In 1952, Lanza was dismissed by MGM after he had pre-recorded the songs for The Student Prince. The reason most frequently cited for Lanza's dismissal in the tabloid press at the time was that his recurring weight problem had made it impossible for him to fit into the costumes of the Prince. However, as his biographers Cesari and Mannering have established, Lanza was not overweight at the beginning of the production, and it was, in fact, a disagreement with director Curtis Bernhardt over Lanza's singing of one of the songs in the film that led to Lanza walking off the set. MGM refused to replace Bernhardt, and the film was subsequently made with actor Edmund Purdom miming to Lanza's vocals. Ironically, the eventual director of the film was Richard Thorpe, the same man whom Lanza had pleaded with MGM to replace Bernhardt, and with whom the tenor had enjoyed an excellent working relationship on The Great Caruso.
Depressed by his dismissal, and with his self-confidence severely undermined, Lanza became a virtual recluse for more than a year, frequently seeking refuge in alcoholic binges. During this period Lanza also came very close to bankruptcy as a result of poor investment decisions made by his former manager, and his lavish spending habits left him owing about $250,000 in back taxes to the IRS.
He returned to an active film career in 1955 in Serenade. However, despite its strong musical content, it was not as successful as his previous films. Lanza then moved to Rome, Italy in May 1957, where he worked on the film Seven Hills of Rome and returned to live performing in a series of acclaimed concerts throughout Britain, Ireland and the European Continent. Despite failing health, which resulted in a number of cancellations during this period, Lanza continued to receive offers for operatic appearances, concerts, and films.
In late August 1958, he made a number of operatic recordings at the Rome Opera House for the soundtrack of what would turn out to be his final film, For the First Time. Here he came into contact with the Artistic Director of the Rome Opera, Riccardo Vitale, who offered him the role of Canio in Pagliacci in the theater's 1960/61 season. Lanza also received offers from the management of the La Scala and San Carlo opera houses. At the same time, however, his health continued to decline, with the tenor suffering from a variety of ailments, including phlebitis and acute high blood pressure. The old habits of overeating and crash dieting, coupled with his binge drinking, compounded his problems.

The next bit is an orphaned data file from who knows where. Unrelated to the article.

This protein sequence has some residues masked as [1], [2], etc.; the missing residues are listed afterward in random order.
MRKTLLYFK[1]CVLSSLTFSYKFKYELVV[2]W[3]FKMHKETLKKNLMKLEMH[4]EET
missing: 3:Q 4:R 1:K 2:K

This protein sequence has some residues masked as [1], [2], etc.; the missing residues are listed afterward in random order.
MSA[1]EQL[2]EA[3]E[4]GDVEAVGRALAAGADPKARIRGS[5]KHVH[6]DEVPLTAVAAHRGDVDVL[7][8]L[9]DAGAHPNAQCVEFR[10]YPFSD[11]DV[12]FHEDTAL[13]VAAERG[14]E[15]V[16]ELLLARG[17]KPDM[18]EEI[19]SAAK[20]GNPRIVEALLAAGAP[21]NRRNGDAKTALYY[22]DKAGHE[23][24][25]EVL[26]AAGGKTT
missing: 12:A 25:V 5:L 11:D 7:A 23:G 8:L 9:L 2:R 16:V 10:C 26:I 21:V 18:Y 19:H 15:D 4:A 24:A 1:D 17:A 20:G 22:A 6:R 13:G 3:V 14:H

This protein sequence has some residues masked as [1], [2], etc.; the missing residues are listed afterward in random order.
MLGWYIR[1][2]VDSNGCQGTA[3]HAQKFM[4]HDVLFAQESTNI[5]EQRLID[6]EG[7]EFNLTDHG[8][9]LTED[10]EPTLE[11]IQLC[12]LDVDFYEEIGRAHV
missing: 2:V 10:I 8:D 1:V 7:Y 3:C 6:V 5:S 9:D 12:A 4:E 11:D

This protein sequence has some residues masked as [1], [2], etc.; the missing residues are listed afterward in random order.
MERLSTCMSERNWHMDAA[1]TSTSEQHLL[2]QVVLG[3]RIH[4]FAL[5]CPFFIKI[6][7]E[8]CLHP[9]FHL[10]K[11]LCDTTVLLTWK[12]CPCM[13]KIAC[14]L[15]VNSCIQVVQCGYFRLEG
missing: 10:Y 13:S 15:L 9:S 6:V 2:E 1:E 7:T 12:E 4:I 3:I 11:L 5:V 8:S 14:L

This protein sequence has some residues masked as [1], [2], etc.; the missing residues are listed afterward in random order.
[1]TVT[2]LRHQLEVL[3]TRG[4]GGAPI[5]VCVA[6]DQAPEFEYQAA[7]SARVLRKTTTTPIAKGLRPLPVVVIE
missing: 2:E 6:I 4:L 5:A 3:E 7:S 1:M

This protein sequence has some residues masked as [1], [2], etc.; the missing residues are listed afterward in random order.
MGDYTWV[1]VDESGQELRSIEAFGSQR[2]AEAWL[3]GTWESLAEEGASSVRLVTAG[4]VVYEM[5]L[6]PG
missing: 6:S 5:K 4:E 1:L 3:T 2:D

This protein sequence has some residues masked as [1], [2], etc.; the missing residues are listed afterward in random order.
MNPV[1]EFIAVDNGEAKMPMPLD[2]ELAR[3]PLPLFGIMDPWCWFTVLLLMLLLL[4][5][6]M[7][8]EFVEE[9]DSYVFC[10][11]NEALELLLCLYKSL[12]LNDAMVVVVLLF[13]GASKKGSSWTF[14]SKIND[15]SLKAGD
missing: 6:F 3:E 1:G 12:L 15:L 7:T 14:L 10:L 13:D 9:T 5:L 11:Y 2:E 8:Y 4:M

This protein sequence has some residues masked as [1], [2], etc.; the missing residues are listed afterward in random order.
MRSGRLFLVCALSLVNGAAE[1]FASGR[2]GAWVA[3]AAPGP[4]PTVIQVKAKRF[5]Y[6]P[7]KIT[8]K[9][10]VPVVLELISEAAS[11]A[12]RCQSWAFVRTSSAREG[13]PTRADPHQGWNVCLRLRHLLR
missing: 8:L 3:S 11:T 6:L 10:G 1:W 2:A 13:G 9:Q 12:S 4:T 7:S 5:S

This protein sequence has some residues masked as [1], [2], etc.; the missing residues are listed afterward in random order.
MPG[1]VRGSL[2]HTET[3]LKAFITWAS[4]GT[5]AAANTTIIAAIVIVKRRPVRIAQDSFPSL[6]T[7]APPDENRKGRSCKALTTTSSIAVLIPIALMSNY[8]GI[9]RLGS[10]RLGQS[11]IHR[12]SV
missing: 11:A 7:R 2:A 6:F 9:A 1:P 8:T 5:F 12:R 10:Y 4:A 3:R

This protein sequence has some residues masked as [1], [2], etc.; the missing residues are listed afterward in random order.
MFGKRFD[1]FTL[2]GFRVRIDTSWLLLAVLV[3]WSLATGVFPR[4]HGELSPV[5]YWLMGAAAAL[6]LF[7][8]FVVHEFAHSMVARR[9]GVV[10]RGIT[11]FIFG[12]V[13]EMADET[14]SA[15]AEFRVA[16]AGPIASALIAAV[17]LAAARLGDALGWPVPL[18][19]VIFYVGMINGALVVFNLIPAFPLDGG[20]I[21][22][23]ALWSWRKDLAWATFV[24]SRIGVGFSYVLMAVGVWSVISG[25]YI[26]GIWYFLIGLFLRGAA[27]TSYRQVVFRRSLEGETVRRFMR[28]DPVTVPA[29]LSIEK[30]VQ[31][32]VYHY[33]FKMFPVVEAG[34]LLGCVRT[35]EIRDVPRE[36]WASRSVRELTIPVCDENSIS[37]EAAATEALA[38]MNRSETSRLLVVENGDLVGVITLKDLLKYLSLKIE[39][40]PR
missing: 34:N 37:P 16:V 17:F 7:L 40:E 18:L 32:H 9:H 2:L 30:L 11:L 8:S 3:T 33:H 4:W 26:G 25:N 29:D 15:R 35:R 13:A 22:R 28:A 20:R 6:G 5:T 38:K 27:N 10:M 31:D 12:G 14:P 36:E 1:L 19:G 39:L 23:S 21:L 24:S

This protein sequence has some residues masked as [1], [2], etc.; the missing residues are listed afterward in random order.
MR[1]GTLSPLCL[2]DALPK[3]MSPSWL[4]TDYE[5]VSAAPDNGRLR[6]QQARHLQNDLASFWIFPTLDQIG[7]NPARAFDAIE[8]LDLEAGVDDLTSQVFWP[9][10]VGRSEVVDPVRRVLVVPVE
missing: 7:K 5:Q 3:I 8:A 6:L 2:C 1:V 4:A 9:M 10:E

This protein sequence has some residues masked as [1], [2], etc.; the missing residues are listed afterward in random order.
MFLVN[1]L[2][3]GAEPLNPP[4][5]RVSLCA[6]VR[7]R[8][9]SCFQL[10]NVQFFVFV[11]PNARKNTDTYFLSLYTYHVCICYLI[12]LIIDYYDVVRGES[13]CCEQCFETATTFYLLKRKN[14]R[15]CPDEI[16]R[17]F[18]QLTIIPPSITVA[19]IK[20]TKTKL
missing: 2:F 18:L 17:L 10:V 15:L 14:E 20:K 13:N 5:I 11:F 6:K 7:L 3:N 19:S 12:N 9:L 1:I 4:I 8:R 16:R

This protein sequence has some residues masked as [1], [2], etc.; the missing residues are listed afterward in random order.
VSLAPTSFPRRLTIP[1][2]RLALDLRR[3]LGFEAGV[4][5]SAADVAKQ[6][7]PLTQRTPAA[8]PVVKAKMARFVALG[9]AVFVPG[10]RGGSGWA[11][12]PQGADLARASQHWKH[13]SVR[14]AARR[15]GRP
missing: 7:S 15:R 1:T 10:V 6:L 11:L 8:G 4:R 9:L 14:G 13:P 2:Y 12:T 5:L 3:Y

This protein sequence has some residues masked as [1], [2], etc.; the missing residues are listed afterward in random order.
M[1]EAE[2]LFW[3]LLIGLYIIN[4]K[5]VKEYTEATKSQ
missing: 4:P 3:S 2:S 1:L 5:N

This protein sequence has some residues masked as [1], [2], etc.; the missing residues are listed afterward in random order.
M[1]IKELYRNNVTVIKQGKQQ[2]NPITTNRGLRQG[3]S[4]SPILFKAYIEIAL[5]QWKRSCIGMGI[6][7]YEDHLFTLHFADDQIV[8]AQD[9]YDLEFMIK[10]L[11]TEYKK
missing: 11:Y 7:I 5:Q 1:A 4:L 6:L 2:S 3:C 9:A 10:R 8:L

In April 1959, Lanza suffered a minor heart attack, followed by double pneumonia in August. He died in Rome in October of that year at the age of 38 from a pulmonary embolism after undergoing a controversial weight loss program colloquially known as "the twilight sleep treatment," which required its patients to be kept immobile and sedated for prolonged periods. Attendees at his funeral were the singers Maria Caniglia and Lidia Nerozzi and the actors Franco Fabrizi and Enzo Fiermonte. Frank Sinatra sent his condolences by telegram. Lanza's widow, Betty, moved back to Hollywood with their four children but died five months later at the age of 37. Biographer Armando Cesari writes that the apparent cause of death, according to the coroner, was "asphyxiation resulting from a respiratory ailment for which she had been receiving medication". In 1991 Marc, the younger of their two sons, died of a heart attack at the age of 37; six years later, Colleen, their eldest daughter, was killed at the age of 48 when she was struck by two passing vehicles on a highway. Damon Lanza, the couple's eldest son, died in August 2008 at the age of 55.
Lanza's short career covered opera, radio, concerts, recordings, and motion pictures. He was the first artist for RCA Victor Red Seal to receive a gold disc. He was also the first artist to sell two and half million albums. A highly influential artist, Lanza has been credited with inspiring the careers of successive generations of opera singers, including Plácido Domingo, Luciano Pavarotti, Leo Nucci and José Carreras, as well as those of singers with seemingly different backgrounds, and influences, his RCA Victor label-mate Elvis Presley being the most notable example. In 1994, tenor José Carreras paid tribute to Lanza in a worldwide concert tour, saying of him, "If I'm an opera singer, it's thanks to Mario Lanza."
Mario Lanza, the Once and Future Tenor ; He Died 40 Years Ago, but He'll Be Back - If His Fans Can Stop Feuding
Oct 08, 1999; "The great power of Mario is that he brings people together," says William Earl of the UK's Mario Lanza Society. We're discussing...